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Editorial: Make pet gifts, returns happy

Easter's almost here and with it comes the traditional signs of the season.

Colored eggs, baskets of candy, bunnies and baby chicks jump to mind first. These often are given as gifts for the holiday.

But a rabbit isn't a perfect present, nor is a chick. In fact, giving either for Easter might end up being a perfect mess instead.

The same goes for kittens, ferrets, miniature pigs, exotic animals and any other pet, cautions a Wisconsin state humane veterinarian. Getting a pet should be a choice and a commitment, never a surprise, she says. Even if it's known the recipient wants a particular animal, wait until later, she advises. That's because bringing a creature into a home during the chaos of the holiday is a bad way to start the relationship.

Adding to the problem is the influence of all those cute animal movies too often resulting in some species or breed getting to be a fad--and in animals showing up in shelters a few months down the road. Family members tend to think a bunny or a chick is ideal for children at Easter, though they should resist the temptation to give this gift because they're not doing either the child or the pet a favor.

The best approach is to talk it over first and, if the recipient really wants a pet, do the research and get the right one after the holiday, the vet recommends. Instead of the pet itself, some supplies could be given now or even some reading material to help prepare for the pet's arrival.

Here's some more advice when choosing a pet:

--Match the pet to the person. Consider lifestyle, space and financial demands. Consider exercise needs, grooming, need for attention, and costs of feeding and veterinary care.

--Don't buy from a breeder blindly. Insist on visiting the breeder's facilities to see how the animals are cared for. If the facilities are bad, walk away. If an animal is bought just to get it out of those conditions, all that's being done is rewarding bad behavior, and setting more animals up for neglect and abuse.

--Exotic animals are rarely, if ever, a good pet choice. They have special nutrition and health needs that may be expensive to meet, and finding veterinary care may be difficult. Reptiles often carry salmonella and pose a risk, especially to children. Some cities prohibit ownership of exotic animals and some may not be brought into Wisconsin--prairie dogs, for example, and some African rodent species--because of disease threats.

--Get a Certificate of Veterinary Inspection (CVI) if bringing any animal into Wisconsin from a different state. The seller should provide the CVI but, if not, it's the buyer's responsibility to have the animal checked by a vet and get the proper paperwork.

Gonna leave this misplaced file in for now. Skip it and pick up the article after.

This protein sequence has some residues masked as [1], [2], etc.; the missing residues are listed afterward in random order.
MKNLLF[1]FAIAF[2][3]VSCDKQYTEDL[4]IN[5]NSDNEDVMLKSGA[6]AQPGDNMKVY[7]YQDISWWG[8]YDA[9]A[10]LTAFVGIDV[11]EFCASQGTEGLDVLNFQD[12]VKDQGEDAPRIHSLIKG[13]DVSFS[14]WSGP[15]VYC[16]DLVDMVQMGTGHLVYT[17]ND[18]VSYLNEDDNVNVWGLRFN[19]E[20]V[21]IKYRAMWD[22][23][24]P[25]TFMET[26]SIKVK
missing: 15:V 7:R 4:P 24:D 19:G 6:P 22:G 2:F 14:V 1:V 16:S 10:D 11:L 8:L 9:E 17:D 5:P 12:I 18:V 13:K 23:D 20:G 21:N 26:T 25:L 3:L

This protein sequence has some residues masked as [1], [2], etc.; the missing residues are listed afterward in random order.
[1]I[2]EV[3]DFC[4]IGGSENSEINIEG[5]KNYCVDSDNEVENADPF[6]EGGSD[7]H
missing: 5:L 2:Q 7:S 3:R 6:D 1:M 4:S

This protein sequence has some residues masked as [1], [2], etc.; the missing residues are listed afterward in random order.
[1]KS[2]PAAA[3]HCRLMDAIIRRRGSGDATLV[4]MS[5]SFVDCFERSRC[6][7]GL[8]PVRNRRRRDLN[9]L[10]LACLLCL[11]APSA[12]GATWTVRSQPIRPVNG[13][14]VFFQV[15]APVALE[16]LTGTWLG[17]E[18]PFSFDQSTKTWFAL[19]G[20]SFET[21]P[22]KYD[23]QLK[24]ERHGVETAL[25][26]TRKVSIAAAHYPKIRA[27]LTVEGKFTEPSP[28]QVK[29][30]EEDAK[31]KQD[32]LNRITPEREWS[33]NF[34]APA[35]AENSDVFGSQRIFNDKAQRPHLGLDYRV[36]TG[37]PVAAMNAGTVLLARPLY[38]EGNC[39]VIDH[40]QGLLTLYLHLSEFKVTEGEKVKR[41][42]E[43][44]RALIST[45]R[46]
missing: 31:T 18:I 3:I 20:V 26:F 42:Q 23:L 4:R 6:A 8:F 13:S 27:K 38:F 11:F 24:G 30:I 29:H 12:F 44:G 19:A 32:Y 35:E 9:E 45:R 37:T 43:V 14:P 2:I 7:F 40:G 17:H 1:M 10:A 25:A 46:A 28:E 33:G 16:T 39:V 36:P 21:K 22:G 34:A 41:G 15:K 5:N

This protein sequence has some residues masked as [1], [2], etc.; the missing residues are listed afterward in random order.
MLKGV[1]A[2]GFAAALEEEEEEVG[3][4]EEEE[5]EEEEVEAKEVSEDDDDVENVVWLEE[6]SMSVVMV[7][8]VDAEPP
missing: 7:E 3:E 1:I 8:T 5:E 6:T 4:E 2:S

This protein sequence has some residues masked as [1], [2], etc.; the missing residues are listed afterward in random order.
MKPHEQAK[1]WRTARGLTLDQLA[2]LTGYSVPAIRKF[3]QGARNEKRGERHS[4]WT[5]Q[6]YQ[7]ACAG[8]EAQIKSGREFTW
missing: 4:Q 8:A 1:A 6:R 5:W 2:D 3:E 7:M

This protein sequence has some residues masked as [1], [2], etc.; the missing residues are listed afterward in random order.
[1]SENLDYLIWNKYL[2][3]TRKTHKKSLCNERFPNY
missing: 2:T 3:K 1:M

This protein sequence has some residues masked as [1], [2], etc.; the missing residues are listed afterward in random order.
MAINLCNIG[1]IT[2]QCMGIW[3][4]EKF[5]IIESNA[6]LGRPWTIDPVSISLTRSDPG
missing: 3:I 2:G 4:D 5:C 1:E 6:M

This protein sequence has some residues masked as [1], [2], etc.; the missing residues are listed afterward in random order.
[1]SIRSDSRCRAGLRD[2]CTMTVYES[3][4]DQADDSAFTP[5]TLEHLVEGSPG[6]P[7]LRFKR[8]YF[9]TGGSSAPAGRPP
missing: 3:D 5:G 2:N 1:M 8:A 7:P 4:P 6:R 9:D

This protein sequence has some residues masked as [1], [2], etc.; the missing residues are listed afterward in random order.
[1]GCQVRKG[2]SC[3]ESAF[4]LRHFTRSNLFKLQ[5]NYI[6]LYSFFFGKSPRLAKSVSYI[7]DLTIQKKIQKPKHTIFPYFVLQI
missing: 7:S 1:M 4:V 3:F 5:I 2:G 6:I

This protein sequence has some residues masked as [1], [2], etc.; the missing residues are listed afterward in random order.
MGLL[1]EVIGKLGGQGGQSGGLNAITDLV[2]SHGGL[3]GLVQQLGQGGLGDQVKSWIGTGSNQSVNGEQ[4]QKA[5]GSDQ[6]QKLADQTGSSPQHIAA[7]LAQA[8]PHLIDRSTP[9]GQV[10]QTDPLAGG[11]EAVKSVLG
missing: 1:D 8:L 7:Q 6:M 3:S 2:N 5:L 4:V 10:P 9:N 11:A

There's another issue with gifts at the holiday or any other time of the year--pets or otherwise. It's returns, and the Wisconsin Department of Agriculture, Trade and Consumer Protection (DATCP) reminds consumers to learn how refunds and returns work before buying.

Retailers set their own return and refund policies, and these can be complex, according to the DATCP administrator. A different return policy may apply to each item purchased.

For example, different conditions may apply to sale, clearance or closeout items. A restocking fee may apply to returns of electronics items. Or a retailer's online return policies may differ from in-store policies.

Consumers are advised to ask specifically while in a store whether they offer cash-back, in-store credit or a credit card adjustment. If the return and refund policies aren't posted or printed on the receipt, ask a store employee to write the policy right on the receipt.

When shopping online or over-the-phone, buyers should double-check to see who pays for the return shipping and get the return policy in writing. If the return policy can't be found on a website, wait to purchase until clarifying the policy with a company representative.

The following tips are offered to make returns and exchanges go more smoothly:

--Provide a gift receipt or sales slip when giving a gift. At the very least, leave the price tag on--cut off the price and leave the rest of the information on the tag.

--Keep the item in its original packaging material and unopened, if possible. If the item's in new condition, there's a better chance of not being charged a restocking or packing fee.

--Know the limited time frame for a return. Make returns quickly.

--Understand the conditions when buying items on clearance or sale. Some stores may not accept returns on these items, making a good deal not so great.